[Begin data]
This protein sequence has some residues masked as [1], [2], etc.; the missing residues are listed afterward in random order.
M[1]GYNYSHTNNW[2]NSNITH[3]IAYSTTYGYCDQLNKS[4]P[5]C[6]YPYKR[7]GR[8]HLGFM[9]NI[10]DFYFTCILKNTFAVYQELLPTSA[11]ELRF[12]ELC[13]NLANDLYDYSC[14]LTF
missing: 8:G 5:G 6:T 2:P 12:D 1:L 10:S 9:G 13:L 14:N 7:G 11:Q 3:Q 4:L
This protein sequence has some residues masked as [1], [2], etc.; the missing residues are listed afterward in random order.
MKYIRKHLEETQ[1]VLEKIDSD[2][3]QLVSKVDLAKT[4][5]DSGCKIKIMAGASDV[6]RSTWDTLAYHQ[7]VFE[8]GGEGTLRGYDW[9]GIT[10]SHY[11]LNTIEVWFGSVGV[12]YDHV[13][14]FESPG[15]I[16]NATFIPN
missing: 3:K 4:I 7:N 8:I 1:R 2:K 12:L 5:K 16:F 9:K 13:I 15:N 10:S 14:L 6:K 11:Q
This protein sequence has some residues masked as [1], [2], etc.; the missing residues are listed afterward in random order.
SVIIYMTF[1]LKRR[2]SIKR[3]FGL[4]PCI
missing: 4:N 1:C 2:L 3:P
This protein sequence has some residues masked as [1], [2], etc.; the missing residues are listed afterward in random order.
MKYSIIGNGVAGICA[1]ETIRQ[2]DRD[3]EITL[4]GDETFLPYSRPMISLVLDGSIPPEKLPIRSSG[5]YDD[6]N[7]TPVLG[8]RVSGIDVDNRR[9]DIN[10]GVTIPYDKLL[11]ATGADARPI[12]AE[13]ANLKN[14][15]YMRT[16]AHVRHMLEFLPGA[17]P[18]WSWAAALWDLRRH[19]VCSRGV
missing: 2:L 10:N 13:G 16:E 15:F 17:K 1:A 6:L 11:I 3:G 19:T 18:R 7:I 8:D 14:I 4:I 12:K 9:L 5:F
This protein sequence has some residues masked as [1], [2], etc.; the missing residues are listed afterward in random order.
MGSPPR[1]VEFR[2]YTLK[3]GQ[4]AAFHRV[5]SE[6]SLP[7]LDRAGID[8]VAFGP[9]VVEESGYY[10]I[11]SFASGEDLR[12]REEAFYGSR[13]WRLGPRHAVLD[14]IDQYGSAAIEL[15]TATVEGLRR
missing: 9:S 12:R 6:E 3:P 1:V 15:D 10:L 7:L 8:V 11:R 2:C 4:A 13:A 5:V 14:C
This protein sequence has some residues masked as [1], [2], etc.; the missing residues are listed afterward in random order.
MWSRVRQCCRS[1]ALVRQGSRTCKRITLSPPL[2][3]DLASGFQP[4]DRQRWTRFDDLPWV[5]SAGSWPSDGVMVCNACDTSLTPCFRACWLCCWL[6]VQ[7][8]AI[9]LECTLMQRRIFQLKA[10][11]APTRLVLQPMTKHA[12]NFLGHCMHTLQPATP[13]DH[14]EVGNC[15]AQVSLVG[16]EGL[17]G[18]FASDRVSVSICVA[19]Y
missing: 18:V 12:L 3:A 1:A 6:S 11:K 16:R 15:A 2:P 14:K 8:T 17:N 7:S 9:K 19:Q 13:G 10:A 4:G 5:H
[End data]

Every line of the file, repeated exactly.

This protein sequence has some residues masked as [1], [2], etc.; the missing residues are listed afterward in random order.
M[1]GYNYSHTNNW[2]NSNITH[3]IAYSTTYGYCDQLNKS[4]P[5]C[6]YPYKR[7]GR[8]HLGFM[9]NI[10]DFYFTCILKNTFAVYQELLPTSA[11]ELRF[12]ELC[13]NLANDLYDYSC[14]LTF
missing: 8:G 5:G 6:T 2:P 12:D 1:L 10:S 9:G 13:L 14:N 7:G 11:Q 3:Q 4:L
This protein sequence has some residues masked as [1], [2], etc.; the missing residues are listed afterward in random order.
MKYIRKHLEETQ[1]VLEKIDSD[2][3]QLVSKVDLAKT[4][5]DSGCKIKIMAGASDV[6]RSTWDTLAYHQ[7]VFE[8]GGEGTLRGYDW[9]GIT[10]SHY[11]LNTIEVWFGSVGV[12]YDHV[13][14]FESPG[15]I[16]NATFIPN
missing: 3:K 4:I 7:N 8:I 1:R 2:K 12:L 5:K 16:F 9:K 13:I 15:N 10:S 14:L 6:K 11:Q
This protein sequence has some residues masked as [1], [2], etc.; the missing residues are listed afterward in random order.
SVIIYMTF[1]LKRR[2]SIKR[3]FGL[4]PCI
missing: 4:N 1:C 2:L 3:P
This protein sequence has some residues masked as [1], [2], etc.; the missing residues are listed afterward in random order.
MKYSIIGNGVAGICA[1]ETIRQ[2]DRD[3]EITL[4]GDETFLPYSRPMISLVLDGSIPPEKLPIRSSG[5]YDD[6]N[7]TPVLG[8]RVSGIDVDNRR[9]DIN[10]GVTIPYDKLL[11]ATGADARPI[12]AE[13]ANLKN[14][15]YMRT[16]AHVRHMLEFLPGA[17]P[18]WSWAAALWDLRRH[19]VCSRGV
missing: 2:L 10:N 13:G 16:E 15:F 17:K 1:A 6:L 11:I 3:G 19:T 18:R 7:I 8:D 14:I 4:I 12:K 9:L 5:F
This protein sequence has some residues masked as [1], [2], etc.; the missing residues are listed afterward in random order.
MGSPPR[1]VEFR[2]YTLK[3]GQ[4]AAFHRV[5]SE[6]SLP[7]LDRAGID[8]VAFGP[9]VVEESGYY[10]I[11]SFASGEDLR[12]REEAFYGSR[13]WRLGPRHAVLD[14]IDQYGSAAIEL[15]TATVEGLRR
missing: 9:S 12:R 6:E 3:P 1:V 15:D 10:L 7:L 8:V 11:R 2:C 4:A 13:A 5:V 14:C
This protein sequence has some residues masked as [1], [2], etc.; the missing residues are listed afterward in random order.
MWSRVRQCCRS[1]ALVRQGSRTCKRITLSPPL[2][3]DLASGFQP[4]DRQRWTRFDDLPWV[5]SAGSWPSDGVMVCNACDTSLTPCFRACWLCCWL[6]VQ[7][8]AI[9]LECTLMQRRIFQLKA[10][11]APTRLVLQPMTKHA[12]NFLGHCMHTLQPATP[13]DH[14]EVGNC[15]AQVSLVG[16]EGL[17]G[18]FASDRVSVSICVA[19]Y
missing: 18:V 12:L 3:A 1:A 6:S 11:K 16:R 15:A 2:P 14:K 8:T 17:N 7:S 9:K 19:Q 13:G 10:A 4:G 5:H